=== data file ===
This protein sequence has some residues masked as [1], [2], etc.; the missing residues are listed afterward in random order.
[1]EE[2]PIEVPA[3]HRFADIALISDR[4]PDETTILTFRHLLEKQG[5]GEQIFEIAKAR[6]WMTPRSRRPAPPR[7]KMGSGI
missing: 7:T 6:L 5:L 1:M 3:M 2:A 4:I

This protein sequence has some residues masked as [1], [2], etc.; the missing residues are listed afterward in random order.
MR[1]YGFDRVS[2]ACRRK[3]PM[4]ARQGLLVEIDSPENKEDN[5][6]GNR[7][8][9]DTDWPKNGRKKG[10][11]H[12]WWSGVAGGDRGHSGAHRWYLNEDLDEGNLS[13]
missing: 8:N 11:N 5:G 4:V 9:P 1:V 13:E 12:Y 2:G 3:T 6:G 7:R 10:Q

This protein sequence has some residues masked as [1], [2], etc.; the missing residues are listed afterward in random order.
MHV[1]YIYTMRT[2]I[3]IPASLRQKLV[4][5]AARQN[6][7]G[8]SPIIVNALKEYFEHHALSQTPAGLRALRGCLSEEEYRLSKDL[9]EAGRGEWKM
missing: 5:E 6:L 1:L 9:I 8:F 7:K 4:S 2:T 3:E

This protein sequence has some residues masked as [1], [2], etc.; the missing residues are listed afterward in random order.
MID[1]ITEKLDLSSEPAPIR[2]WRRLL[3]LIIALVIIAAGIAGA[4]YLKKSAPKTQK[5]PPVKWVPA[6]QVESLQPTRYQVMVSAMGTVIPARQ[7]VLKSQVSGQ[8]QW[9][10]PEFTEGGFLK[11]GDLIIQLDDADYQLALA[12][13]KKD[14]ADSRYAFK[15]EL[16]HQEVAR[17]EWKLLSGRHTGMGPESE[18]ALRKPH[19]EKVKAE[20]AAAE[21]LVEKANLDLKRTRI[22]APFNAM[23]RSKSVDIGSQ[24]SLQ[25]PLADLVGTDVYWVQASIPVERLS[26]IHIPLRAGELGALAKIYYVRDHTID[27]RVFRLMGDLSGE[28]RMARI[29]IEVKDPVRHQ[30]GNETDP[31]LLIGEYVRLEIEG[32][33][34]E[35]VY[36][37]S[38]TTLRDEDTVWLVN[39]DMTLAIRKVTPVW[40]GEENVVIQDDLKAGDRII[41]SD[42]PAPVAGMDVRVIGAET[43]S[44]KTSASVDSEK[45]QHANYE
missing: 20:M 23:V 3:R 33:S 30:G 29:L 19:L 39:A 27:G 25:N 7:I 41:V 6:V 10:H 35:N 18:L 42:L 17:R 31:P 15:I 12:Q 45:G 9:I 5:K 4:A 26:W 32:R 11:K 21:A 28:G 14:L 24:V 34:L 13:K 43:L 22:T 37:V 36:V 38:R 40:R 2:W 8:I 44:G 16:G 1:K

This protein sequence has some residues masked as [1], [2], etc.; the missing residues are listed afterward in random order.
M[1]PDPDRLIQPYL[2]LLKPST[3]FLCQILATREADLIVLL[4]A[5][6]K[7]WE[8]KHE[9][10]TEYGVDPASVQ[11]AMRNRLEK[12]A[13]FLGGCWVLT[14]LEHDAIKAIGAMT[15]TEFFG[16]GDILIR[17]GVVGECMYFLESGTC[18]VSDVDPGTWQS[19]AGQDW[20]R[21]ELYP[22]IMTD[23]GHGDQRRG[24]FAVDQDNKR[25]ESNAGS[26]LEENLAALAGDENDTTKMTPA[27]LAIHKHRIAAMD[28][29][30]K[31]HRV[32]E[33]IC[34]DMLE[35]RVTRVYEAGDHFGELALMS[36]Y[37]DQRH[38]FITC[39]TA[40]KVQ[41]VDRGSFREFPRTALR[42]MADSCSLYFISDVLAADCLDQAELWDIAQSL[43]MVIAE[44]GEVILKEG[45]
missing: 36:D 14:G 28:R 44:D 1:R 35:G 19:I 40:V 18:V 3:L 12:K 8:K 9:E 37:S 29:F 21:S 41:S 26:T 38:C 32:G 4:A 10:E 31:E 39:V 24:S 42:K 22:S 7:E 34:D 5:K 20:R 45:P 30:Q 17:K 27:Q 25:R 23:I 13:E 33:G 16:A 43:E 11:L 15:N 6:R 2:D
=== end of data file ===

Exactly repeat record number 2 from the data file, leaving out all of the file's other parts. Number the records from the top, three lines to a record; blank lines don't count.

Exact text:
This protein sequence has some residues masked as [1], [2], etc.; the missing residues are listed afterward in random order.
MR[1]YGFDRVS[2]ACRRK[3]PM[4]ARQGLLVEIDSPENKEDN[5][6]GNR[7][8][9]DTDWPKNGRKKG[10][11]H[12]WWSGVAGGDRGHSGAHRWYLNEDLDEGNLS[13]
missing: 8:N 11:N 5:G 4:V 9:P 1:V 13:E 12:Y 2:G 3:T 6:G 7:R 10:Q